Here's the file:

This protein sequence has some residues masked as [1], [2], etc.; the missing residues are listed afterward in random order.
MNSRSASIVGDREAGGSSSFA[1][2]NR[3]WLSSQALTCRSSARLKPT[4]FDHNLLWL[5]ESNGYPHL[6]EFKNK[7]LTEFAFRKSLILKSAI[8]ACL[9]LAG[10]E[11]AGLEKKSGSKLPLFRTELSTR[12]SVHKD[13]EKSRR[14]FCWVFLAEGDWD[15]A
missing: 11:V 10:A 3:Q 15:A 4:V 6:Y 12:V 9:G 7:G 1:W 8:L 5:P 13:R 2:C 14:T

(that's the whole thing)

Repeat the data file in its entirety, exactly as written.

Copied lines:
This protein sequence has some residues masked as [1], [2], etc.; the missing residues are listed afterward in random order.
MNSRSASIVGDREAGGSSSFA[1][2]NR[3]WLSSQALTCRSSARLKPT[4]FDHNLLWL[5]ESNGYPHL[6]EFKNK[7]LTEFAFRKSLILKSAI[8]ACL[9]LAG[10]E[11]AGLEKKSGSKLPLFRTELSTR[12]SVHKD[13]EKSRR[14]FCWVFLAEGDWD[15]A
missing: 11:V 10:A 3:Q 15:A 4:V 6:Y 12:V 9:G 7:G 1:W 8:L 5:P 13:R 2:C 14:T